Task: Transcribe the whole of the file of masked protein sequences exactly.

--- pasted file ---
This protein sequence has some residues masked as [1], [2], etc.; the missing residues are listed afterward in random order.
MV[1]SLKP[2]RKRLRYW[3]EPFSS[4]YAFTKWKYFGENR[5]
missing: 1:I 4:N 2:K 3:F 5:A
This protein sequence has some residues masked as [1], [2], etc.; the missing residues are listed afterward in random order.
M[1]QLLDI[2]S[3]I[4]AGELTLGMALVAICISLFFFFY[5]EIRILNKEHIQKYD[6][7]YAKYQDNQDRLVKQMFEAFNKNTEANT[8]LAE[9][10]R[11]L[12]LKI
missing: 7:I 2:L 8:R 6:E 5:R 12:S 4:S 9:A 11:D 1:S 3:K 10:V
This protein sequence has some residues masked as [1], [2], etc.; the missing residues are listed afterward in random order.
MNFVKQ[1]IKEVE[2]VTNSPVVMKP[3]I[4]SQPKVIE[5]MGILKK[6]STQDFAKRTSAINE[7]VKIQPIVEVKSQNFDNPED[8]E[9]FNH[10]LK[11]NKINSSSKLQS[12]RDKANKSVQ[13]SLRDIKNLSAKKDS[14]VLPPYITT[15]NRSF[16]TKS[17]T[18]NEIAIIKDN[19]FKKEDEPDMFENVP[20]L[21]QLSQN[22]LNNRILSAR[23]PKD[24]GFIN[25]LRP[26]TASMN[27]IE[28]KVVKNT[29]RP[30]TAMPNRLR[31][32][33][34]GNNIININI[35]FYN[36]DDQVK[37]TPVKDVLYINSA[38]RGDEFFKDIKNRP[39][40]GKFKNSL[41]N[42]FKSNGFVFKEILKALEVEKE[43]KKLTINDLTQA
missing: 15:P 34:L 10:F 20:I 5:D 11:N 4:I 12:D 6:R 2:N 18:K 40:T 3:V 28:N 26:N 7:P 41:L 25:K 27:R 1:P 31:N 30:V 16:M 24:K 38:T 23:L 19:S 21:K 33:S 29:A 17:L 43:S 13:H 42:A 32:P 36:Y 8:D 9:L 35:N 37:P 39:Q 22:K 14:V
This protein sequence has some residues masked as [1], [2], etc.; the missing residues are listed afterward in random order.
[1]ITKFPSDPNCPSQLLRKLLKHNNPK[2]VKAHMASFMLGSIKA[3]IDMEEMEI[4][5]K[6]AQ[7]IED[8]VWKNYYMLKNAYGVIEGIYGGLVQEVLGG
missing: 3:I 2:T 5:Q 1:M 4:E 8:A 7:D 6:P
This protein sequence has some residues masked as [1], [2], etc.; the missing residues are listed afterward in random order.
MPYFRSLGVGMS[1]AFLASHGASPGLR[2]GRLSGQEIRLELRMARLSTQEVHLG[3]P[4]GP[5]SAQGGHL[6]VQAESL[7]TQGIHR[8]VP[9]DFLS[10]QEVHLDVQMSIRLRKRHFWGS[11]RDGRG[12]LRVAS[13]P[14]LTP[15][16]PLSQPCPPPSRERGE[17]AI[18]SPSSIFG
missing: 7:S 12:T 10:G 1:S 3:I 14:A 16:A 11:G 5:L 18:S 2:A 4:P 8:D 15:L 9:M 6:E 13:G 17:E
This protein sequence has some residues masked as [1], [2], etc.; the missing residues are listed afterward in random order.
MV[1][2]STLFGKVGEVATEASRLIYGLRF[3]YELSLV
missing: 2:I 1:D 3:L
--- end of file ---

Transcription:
This protein sequence has some residues masked as [1], [2], etc.; the missing residues are listed afterward in random order.
MV[1]SLKP[2]RKRLRYW[3]EPFSS[4]YAFTKWKYFGENR[5]
missing: 1:I 4:N 2:K 3:F 5:A
This protein sequence has some residues masked as [1], [2], etc.; the missing residues are listed afterward in random order.
M[1]QLLDI[2]S[3]I[4]AGELTLGMALVAICISLFFFFY[5]EIRILNKEHIQKYD[6][7]YAKYQDNQDRLVKQMFEAFNKNTEANT[8]LAE[9][10]R[11]L[12]LKI
missing: 7:I 2:L 8:R 6:E 5:R 12:S 4:S 9:A 11:D 1:S 3:K 10:V
This protein sequence has some residues masked as [1], [2], etc.; the missing residues are listed afterward in random order.
MNFVKQ[1]IKEVE[2]VTNSPVVMKP[3]I[4]SQPKVIE[5]MGILKK[6]STQDFAKRTSAINE[7]VKIQPIVEVKSQNFDNPED[8]E[9]FNH[10]LK[11]NKINSSSKLQS[12]RDKANKSVQ[13]SLRDIKNLSAKKDS[14]VLPPYITT[15]NRSF[16]TKS[17]T[18]NEIAIIKDN[19]FKKEDEPDMFENVP[20]L[21]QLSQN[22]LNNRILSAR[23]PKD[24]GFIN[25]LRP[26]TASMN[27]IE[28]KVVKNT[29]RP[30]TAMPNRLR[31][32][33][34]GNNIININI[35]FYN[36]DDQVK[37]TPVKDVLYINSA[38]RGDEFFKDIKNRP[39][40]GKFKNSL[41]N[42]FKSNGFVFKEILKALEVEKE[43]KKLTINDLTQA
missing: 15:P 34:L 10:F 20:I 5:D 11:N 4:I 12:D 6:R 2:N 18:K 40:T 3:V 28:N 26:N 7:P 41:L 25:K 27:R 1:P 31:N 30:V 16:M 24:K 38:T 23:L 19:S 21:K 33:S 29:A 17:L 43:S 13:H 42:A 32:P 36:Y 8:D 9:L 35:N 37:P 39:Q 22:K 14:V
This protein sequence has some residues masked as [1], [2], etc.; the missing residues are listed afterward in random order.
[1]ITKFPSDPNCPSQLLRKLLKHNNPK[2]VKAHMASFMLGSIKA[3]IDMEEMEI[4][5]K[6]AQ[7]IED[8]VWKNYYMLKNAYGVIEGIYGGLVQEVLGG
missing: 3:I 2:T 5:Q 1:M 4:E 8:A 7:D 6:P
This protein sequence has some residues masked as [1], [2], etc.; the missing residues are listed afterward in random order.
MPYFRSLGVGMS[1]AFLASHGASPGLR[2]GRLSGQEIRLELRMARLSTQEVHLG[3]P[4]GP[5]SAQGGHL[6]VQAESL[7]TQGIHR[8]VP[9]DFLS[10]QEVHLDVQMSIRLRKRHFWGS[11]RDGRG[12]LRVAS[13]P[14]LTP[15][16]PLSQPCPPPSRERGE[17]AI[18]SPSSIFG
missing: 7:S 12:T 10:G 1:S 3:I 14:A 16:A 11:G 5:L 18:S 2:A 4:P 8:D 15:L 9:M 6:E 13:G 17:E
This protein sequence has some residues masked as [1], [2], etc.; the missing residues are listed afterward in random order.
MV[1][2]STLFGKVGEVATEASRLIYGLRF[3]YELSLV
missing: 2:I 1:D 3:L